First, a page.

Personal Injury

Personal Injury

Accidents at Work Claims

If you have been involved in a work accident that was not your fault, you could be eligible to make an accident at work claim and receive compensation for your injuries. At Clough & Willis, our expert accident at work solicitors are here to help you maximise your chances of making a successful claim. 

We have many years of experience helping people recover compensation for injuries caused by accidents at work due to negligence or health and safety breaches. We can help you understand your legal rights, walk you through the claims process and put together the strongest possible case for your compensation claim. 

Suffering an injury at work is hugely stressful, with an impact on both your wellbeing and career. We understand this, which is why we offer no win, no fee accident at work claims, with a focus on making the legal process as straightforward and stress-free for you as possible. 

Get in touch with our specialist injury at work solicitors to learn more about making an accident at work claim. Call us today on 0800 083 0815, or fill out an online enquiry form on the side of this page to request a call back at your convenience.

How we will help you claim accident at work compensation

At Clough & Willis, we can help you claim compensation for any kind of accident at work, whether they have resulted in minor damage or a life-changing injury. Here are some of the specific types of injury claims at work that we can handle for you: 

By getting in touch with Clough & Willis, our accident at work solicitors will advise you how much compensation you can claim for the pain and suffering you have experienced as a direct result of your work accident. We will explain every step of how to make an accident at work compensation claim in simple, easy-to-understand terms, to make sure you are fully aware of all of your rights and responsibilities in these cases. 

We will help you claim for past and future loss of earnings and loss of pension benefits, including: 

  • Interim payments
  • Payments for private medical treatment
  • Company sick pay and health insurance policy claims
  • Benefit entitlements arising from incapacity for work 

We understand that you may be worried about losing your job if you make a claim, and we will help you to understand how the law protects employees in this situation, and ensure that these rights are upheld.

No matter what kind of work accident you have suffered, the legal experts at Clough & Willis will be able to help. Our team is led by our Partner and Head of Litigation Chris Macwilliam, an expert in personal injury and employment law cases with more than 40 years of experience. We have a keen understanding of how to get the very best outcomes for our clients, and can arrange a free, no-obligation initial interview with you to discuss the details of your case.

Injury claims at work - your FAQs

When can I make an accident at work claim?

You can claim for many different types of accidents at work, whether you have sustained injuries while operating machinery, while lifting heavy objects, in a fall from a ladder or a height, through slips or trips, or when operating machinery.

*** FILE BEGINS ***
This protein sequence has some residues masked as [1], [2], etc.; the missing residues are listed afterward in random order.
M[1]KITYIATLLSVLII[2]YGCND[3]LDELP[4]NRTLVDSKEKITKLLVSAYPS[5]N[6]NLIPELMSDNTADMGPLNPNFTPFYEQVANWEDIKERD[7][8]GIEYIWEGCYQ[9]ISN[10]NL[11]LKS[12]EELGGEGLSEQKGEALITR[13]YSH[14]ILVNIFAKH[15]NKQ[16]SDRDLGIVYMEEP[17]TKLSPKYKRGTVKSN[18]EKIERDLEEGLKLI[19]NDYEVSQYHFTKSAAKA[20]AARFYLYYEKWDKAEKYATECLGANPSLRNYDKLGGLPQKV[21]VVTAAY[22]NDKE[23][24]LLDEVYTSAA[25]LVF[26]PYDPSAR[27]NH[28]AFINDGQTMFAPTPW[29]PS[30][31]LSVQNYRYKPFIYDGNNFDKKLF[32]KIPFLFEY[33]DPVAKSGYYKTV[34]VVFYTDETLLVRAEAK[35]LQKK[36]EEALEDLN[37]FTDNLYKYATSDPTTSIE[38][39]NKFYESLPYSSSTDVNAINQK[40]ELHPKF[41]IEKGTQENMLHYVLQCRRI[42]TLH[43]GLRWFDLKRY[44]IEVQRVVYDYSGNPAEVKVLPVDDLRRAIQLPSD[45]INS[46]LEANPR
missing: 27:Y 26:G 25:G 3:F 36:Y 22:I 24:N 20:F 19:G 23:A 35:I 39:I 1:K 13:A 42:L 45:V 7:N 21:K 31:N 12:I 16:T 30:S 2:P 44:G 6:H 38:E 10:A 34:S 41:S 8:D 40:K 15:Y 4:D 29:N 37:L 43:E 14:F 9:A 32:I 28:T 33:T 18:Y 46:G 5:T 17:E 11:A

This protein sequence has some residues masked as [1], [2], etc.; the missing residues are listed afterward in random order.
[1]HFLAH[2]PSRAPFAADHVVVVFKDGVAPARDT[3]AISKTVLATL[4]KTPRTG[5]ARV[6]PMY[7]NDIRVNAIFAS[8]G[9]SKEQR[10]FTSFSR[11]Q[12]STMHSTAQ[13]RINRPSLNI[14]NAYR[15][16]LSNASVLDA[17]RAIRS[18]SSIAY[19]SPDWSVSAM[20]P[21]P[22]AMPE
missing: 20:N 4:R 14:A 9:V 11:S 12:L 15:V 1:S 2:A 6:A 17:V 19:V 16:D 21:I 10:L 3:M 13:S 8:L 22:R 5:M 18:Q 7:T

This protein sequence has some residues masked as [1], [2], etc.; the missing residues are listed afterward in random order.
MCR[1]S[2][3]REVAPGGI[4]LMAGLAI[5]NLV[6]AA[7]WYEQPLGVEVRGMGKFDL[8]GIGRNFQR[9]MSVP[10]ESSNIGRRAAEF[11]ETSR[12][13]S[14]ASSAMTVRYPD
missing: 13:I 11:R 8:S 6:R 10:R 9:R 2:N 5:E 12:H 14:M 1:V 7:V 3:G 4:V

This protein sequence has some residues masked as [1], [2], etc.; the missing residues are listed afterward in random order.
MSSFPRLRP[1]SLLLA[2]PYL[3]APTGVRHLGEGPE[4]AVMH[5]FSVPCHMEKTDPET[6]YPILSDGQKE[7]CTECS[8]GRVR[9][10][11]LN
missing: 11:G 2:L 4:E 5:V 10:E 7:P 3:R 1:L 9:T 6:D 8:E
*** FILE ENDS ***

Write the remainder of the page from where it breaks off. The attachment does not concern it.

The key to making an eligible claim is being able to prove that your accident or injury was caused or exacerbated by failings on the part of your employer, or a colleague. These may include: 

  • Dangerous, unsafe or poorly planned working practices, including a lack of proper risk assessment
  • Lack of suitable personal protective equipment (PPE)
  • Unsuitable, badly enforced or unexplained safety processes
  • Badly maintained or faulty equipment
  • Personal negligence on the part of a manager or colleague 

UK health and safety regulations are in place to set a minimum legal standard for the state of your working environment, including controlling access to hazardous substances, providing safeguards for manual handling, managing noise levels in the workplace, and regulating the amount of training to be given to employees. 

If any of these regulations are breached and this results in an accident or personal injury to an employee, then the employer will be liable. 

How long do I have to make an accident at work claim?

As a rule, you have three years from the date of your accident, or since you received a diagnosis of your work-related medical issue, to lodge your claim at court. There are a handful of exceptions to this: 

  • If someone has suffered a brain injury or mental trauma that means they now lack mental capacity to make a claim themselves, there is no time limit for a loved one to make a claim on their behalf
  • If your injury was caused by a defect or manufacturing fault with some equipment, the time limit may be different, and will need to be checked
  • If the accident was suffered while working abroad, the time limit may vary according to overseas laws 

In all cases, it is best to seek professional legal advice as soon as possible to make sure you do not run out of time. 

Will my claim have a financial impact on my employer?

In the vast majority of cases, your employers will have insurance in place to cover claims made by their workers for accidents at work, so it is unlikely to cost them anything directly. 

The same will apply even if the accident was caused by a colleague, so you will not need to worry about the business being endangered if you make a claim, or any particular individual being penalised.